The Chargers championship win is noted for being the only and most recent major sports championship won for the city of San Diego. No other city with at least two professional sports teams has a championship drought as long, as of 2012 (49 years). This is also the only time that the Chargers have beaten the Patriots in a postseason game.
This was the last AFL Championship Game before the Super Bowl era began the following season and the last time a final pro football championship game was played in December. It was also the most recent championship won by a Buffalo-based professional sports team.
The Bills went into the 1966 AFL Championship having already won the game the previous two years. Though the game was to be played in Buffalo, the visiting Kansas City Chiefs were three-point favorites, mainly because of their explosive and innovative offense led by Head Coach Hank Stram. The Bills were a more conventional team with a solid defensive line and a running mindset on offense.
A Bills fumble on the opening kickoff gave the Chiefs a short field to work with, and Quarterback Len Dawson immediately took advantage of it, hitting Fred Arbanas for the game's first score. Jack Kemp's first pass for the Bills was a 69 yard score to Elbert Dubenion. Late in the second quarter and trailing 14-7, Kemp led the Bills to the Kansas City 10. Bobby Crockett was open in the endzone, but Kemp's pass was intercepted by Johnny Robinson, who returned the ball 72-yards, setting up a Mike Mercer field goal to close out the first half.
Buffalo found no offensive rhythm in the second half, and the Chiefs closed the game out in the fourth quarter with Dawson found Chris Burford for a 45 yard gain, setting up a one foot touchdown run by rookie Mike Garrett. Garrett scored his second touchdown less than two minutes later following another Bills fumble.
OAK - Kocourek 17 pass from Lamonica (Blanda kick)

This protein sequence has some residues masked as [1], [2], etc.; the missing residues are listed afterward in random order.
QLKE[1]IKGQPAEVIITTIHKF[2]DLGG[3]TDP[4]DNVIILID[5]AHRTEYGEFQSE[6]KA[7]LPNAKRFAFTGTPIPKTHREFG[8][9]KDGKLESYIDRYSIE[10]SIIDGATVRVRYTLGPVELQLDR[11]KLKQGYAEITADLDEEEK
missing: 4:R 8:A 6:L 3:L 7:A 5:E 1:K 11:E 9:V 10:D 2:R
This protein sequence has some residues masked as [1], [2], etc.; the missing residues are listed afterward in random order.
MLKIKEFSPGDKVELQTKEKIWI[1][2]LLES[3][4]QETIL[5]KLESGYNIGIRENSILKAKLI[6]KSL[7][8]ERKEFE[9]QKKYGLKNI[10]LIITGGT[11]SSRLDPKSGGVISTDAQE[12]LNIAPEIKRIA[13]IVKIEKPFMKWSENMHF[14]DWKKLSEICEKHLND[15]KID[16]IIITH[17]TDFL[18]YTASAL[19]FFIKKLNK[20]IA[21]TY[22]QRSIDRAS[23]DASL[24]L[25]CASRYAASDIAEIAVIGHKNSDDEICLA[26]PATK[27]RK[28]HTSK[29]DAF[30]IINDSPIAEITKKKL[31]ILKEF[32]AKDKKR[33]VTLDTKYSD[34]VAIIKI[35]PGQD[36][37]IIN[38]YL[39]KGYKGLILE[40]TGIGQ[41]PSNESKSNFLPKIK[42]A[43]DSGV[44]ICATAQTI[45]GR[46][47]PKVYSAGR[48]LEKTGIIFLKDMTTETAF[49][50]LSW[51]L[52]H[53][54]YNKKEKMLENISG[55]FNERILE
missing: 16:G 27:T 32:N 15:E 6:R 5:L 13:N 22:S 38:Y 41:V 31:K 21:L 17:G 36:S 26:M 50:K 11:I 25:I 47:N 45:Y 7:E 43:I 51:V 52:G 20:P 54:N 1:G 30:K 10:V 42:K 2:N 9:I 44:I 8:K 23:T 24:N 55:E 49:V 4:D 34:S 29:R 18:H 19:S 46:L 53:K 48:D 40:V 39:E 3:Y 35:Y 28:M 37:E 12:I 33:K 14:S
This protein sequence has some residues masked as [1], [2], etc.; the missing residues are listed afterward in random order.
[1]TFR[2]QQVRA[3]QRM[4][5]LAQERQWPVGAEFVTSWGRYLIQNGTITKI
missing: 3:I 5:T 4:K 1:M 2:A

OAK - Lamonica 1 run (Blanda kick)
OAK - Field goal Blanda 40
OAK - Field goal Blanda 42
HOU - Frazier 5 pass from Beathard (Wittenborn kick)
OAK - Field goal Blanda 36
OAK - Miller 12 pass from Lamonica (Blanda kick)
The Oakland Raiders were ten and a half point favorites over the Houston Oilers in the 1967 AFL Championship Game. Quarterback Daryle Lamonica, acquired in a trade from the Buffalo Bills in the offseason, led the Raiders to a 13-1 record, throwing 30 touchdown passes in the process. The Oilers went from last place in the Eastern Conference in 1966 to first in '67, beating out the New York Jets by a game. Most of the Oilers' offense centered on big fullback Hoyle Granger, and a midseason quarterback trade for the shifty Pete Beathard (sending their own starter, Jacky Lee, to the Kansas City Chiefs) proved to be the spark that turned Houston's season around.
The previous meeting between the two teams had been a close game won 19-7 by the Raiders, with Lamonica struggling offensively. This was not the case in the rematch. Oakland took a 10-0 lead in the second quarter on a 69 yard run down the left sidelines by Hewritt Dixon, and on a fake field goal attempt Lamonica passed to Dave Kocourek for the 17-0 halftime margin. Former Oilers quarterback George Blanda, who had led Houston to the AFL's first two championships, kicked four field goals for the Raiders. Houston did not score until the fourth quarter, when they already trailed 30-0.